Assessments and revenue remain up, chief executive officer Lesley Nalley told the Hot Springs Village Property Owners’ Association board of directors last Wednesday.
Through June 30, $151,000 more in assessments has been received over last year. Year-to-date total operational revenue is 13.97 percent higher than 2017.
Administration, sales, public safety, public utilities, lakes, planning and inspection, food and beverage and golf all show an increase in revenue from the prior year.
Total operating expense on June 30 was 10.37 percent higher than 2017, as budgeted, Nalley said.
Expenses in all departments, except golf, are at or below budget year-to- date. “Golf is just slightly over budget year-to-date, related to season personnel expenses,” she said. Half of the POA’s year-to-date revenue came from billed assessments.
The POA’s current net worth is $72.2 million, an increase of $181,000 from the prior year.
She said higher fees for some amenities follow the POA’s goal of reducing subsidies.
The POA ended June with $8.7 million of cash/cash equivalents, a $1.05 million increase from 2017. “This increase is attributed to the remaining deferred capital from 2017 not yet spent and increases to reserves; $1.2 million is currently restricted; $845,000 of the restricted balance relates to the sewer bond; $306,000 is available for improvements and the rest in required reserves. Other restricted funds include workers comp and employee insurance,” Nalley told the board.
On assessments, $18.1 million of assessments were outstanding on June 30, with $15.3 million accrued for bad debt, pending resolution of the National Recreational Properties Inc.-successor-entity collection efforts.
Some 10,900 properties are considered unproductive or not in good standing; $1.6 million of other membership receivables were outstanding.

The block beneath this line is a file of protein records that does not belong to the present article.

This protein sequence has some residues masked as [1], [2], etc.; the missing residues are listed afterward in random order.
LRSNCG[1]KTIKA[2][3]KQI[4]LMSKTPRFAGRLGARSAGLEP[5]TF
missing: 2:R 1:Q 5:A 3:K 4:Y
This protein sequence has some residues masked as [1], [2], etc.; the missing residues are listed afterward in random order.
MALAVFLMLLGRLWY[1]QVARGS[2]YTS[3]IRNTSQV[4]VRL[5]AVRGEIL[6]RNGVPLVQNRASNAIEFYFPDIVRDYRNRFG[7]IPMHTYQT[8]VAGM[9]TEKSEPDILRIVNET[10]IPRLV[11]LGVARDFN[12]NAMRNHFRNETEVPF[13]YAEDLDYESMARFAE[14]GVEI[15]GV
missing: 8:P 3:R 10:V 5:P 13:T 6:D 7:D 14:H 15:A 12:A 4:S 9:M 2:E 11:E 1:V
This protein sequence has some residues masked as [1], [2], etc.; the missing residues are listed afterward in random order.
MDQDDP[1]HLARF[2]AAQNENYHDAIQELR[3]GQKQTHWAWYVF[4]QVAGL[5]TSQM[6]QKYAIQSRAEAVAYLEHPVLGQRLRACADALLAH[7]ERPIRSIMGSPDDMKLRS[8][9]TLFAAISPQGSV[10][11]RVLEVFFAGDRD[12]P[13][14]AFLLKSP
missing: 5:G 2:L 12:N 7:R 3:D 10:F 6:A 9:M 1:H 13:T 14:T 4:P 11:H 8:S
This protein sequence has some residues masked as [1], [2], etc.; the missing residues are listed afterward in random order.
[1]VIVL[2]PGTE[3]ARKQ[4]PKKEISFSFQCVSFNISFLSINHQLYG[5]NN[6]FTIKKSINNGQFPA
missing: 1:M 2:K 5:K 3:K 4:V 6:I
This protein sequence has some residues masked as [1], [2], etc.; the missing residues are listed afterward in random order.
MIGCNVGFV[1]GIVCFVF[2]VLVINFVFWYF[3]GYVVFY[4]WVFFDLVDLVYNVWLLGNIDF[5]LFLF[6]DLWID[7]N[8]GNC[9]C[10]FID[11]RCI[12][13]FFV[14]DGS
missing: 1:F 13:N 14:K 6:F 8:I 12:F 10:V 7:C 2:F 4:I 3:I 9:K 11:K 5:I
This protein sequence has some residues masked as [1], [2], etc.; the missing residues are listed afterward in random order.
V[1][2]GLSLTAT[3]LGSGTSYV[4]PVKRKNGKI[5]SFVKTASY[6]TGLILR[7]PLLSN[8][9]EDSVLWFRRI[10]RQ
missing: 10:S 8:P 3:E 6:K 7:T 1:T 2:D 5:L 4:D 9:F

Nalley noted that utilities are billed bi-monthly, so that on June 30, it appeared that the revenue/expense ratio was higher for expenses. “This fluctuates from month to month due to the bi-monthly utility billing. As of the end of June, five months of utilities have been billed,” she said.
Approved new home permits totaled 36 on June 30, versus 18 at the point in 2017. There are 9,174 active water meters and 8,043 sanitation customers. There are 8,811 improved lots, representing 28 more than at December 2017, and 25,345 unimproved lots in the Village. There are 99 timeshare units and 199 assisted-living units. The POA owns 3,195 lots; 99 percent of improved lots, 66 percent of unimproved lots not owned by the POA, and all timeshare and assisted-living units were in good standing.
“Currently, there are 7,615 unimproved lots and 90 improved lots with assessment balances greater than 60 days outstanding. Six fewer properties are considered delinquent between December 2017 and this month,” she said.
The POA hosted 13 Discovery packages since March.
For golf, there were 78 less playable days (across 8 courses) than 2017. The average consolidated revenue per playable day is $2,356, vs. $2,155 for the same period last year, an increase of $200.89 more revenue per playable day year-to-date.
Year over year improvements in revenue per round were posted by all courses except Granada, and total revenue per round is up $5.18 per round. Overall rounds were down 5,359 because of wet weather earlier in the year.
Now that the peak golfing season has arrived, Nalley foresees much improvement. “This variance from prior year has improved by over 3,000 rounds since February when rounds were down close to 8,500 rounds from the prior year,” she said.
Public works revenue is down because sales of vehicle decals were postponed this year, pending completion of the gates project.
Recreation revenue is also down. She cited delay of pickleball annual memberships.
“Additionally, timing changes for the receipt of Silver & Fit and Silver Sneakers daily fitness fees is causing a $30,000 discrepancy from the prior year,” she said.
Golf revenue is up $76,000 from the prior year. The remaining $365,000 is related to the golf cart trade- in and leasing program, which came later in 2017.
The board will meet at 9 a.m. Wednesday, Aug. 15 in the Ouachita Activities Building, Ponce de Leon Center.